The rest of the team is dubious. Omri Casspi, acquired in the Cousins trade, broke his hand and he’s out for the year. (New Orleans later released him.) Terrence Jones, a rangy forward, was waived last week. Solomon Hill is scoring 8.2 points per 36 minutes while shooting below 40 percent from the field, a year removed from signing a four-year, $48 million contract. Donatas Motiejunas is easily exposed as a defender. Hollis Thompson signed a 10-day contract with the team and started at shooting guard the same night. The Pelicans are desperate for warm bodies, much less NBA-level players.
Wednesday night’s win over Detroit was the team’s first since the franchise-altering trade. There’s just one caveat: Cousins missed the game due to a one-game suspension levied by the league after committing his league-leading 18th technical of the season. In his absence, Davis was unleashed for 33 points and 14 rebounds.
Early returns haven’t been positive. With Cousins on the floor, New Orleans is outscored by 14.7 points per 100 possessions — a level of futility the Brooklyn Nets can’t even reach. It doesn’t get much better when Cousins shares the court with Davis; the Pelicans are still bested by 11.9 points per 100 possessions. Even with two superstar bigs, the offense craters without competent shooters and playmakers dotting the perimeter.
New Orleans’ infrastructure isn’t prepared for winning this season, but there’s a framework for success for the first time since Chris Paul was in town. To make this experiment work the Pelicans need to appease the egos of two superstar big men and create a pliable offense capable of competing in a league incentivizing 3-pointers, versatility and space. All the while dealing with a looming contract deadline for Cousins and his habitual temper tantrums.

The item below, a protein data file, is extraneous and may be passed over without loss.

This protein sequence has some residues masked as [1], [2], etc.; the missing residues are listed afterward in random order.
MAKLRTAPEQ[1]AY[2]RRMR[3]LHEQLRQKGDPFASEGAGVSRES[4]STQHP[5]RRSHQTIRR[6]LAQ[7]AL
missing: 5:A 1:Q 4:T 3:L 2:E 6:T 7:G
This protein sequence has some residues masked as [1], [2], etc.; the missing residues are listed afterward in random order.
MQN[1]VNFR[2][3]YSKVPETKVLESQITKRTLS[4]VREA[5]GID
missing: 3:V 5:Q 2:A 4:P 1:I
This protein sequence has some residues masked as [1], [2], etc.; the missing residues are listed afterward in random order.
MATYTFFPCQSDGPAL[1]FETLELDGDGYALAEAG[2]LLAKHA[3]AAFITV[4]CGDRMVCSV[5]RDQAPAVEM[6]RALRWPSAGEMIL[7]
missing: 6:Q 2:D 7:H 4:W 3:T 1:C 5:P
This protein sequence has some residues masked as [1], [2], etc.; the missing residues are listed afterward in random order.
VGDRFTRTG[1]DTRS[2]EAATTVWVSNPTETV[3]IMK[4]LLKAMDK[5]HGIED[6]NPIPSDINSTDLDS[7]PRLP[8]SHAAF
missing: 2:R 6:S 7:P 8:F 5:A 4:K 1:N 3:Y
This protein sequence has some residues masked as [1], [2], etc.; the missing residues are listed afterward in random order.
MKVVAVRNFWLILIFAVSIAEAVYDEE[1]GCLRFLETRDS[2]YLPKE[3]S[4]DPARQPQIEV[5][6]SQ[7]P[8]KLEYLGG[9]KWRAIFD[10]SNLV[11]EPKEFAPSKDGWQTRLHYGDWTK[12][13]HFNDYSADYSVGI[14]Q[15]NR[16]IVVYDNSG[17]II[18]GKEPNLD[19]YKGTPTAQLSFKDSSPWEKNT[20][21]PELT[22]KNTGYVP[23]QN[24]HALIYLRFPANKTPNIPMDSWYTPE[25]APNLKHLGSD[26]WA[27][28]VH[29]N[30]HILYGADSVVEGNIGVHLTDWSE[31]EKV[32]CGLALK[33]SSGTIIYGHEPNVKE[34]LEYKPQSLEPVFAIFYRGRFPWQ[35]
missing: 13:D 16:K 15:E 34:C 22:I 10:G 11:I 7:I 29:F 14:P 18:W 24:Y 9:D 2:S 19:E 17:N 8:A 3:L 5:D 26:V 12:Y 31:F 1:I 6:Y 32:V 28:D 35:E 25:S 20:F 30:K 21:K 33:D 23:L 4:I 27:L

Which is easier said than done.
San Antonio Spurs (46-13) at New Orleans Pelicans (24-37)
March 3, 2017 | 8:30 pm CDT
Watch: ESPN, FSSW; Listen: 1200 AM WOAI
Spurs injuries: None
Pelicans injuries: Omer Asik (illness), Quincy Pondexter (knee)
Chasing the No. 1 seed
As it stands, San Antonio is trailing Golden State by three games for the top spot in the Western Conference. FiveThirtyEight pegs the Spurs’ chances of claiming the first seed at 15 percent.
The odds are still slim, but here are a few things to consider if you’re a hopeless optimist.
- Kevin Durant is injured. He’s out for at least a month and possibly the rest of the regular season.
- There’s two matchups between the Spurs and Warriors left this season. Or, in other words, two opportunities to shave the deficit by one full game.
- Both games are in San Antonio.
- Golden State will travel to San Antonio on the second night of a back-to-back for both matchups.
- San Antonio plays 15 of its remaining 23 games at home.
So there’s a chance.
Just don’t expect Gregg Popovich to care too much about playoff seeding.
"We don't try to catch anybody. We just play. We always have. Where we end up, we end up."
Vegas line: Spurs by 6.
Game prediction: Spurs by 11.
For the Pelicans fans' perspective, visit The Bird Writes.
As always Tony must dominate Fisher.
PtR's Gamethread will be up this evening for those who want to chat through the game. You can also follow along with the action through PtR's Twitter feed.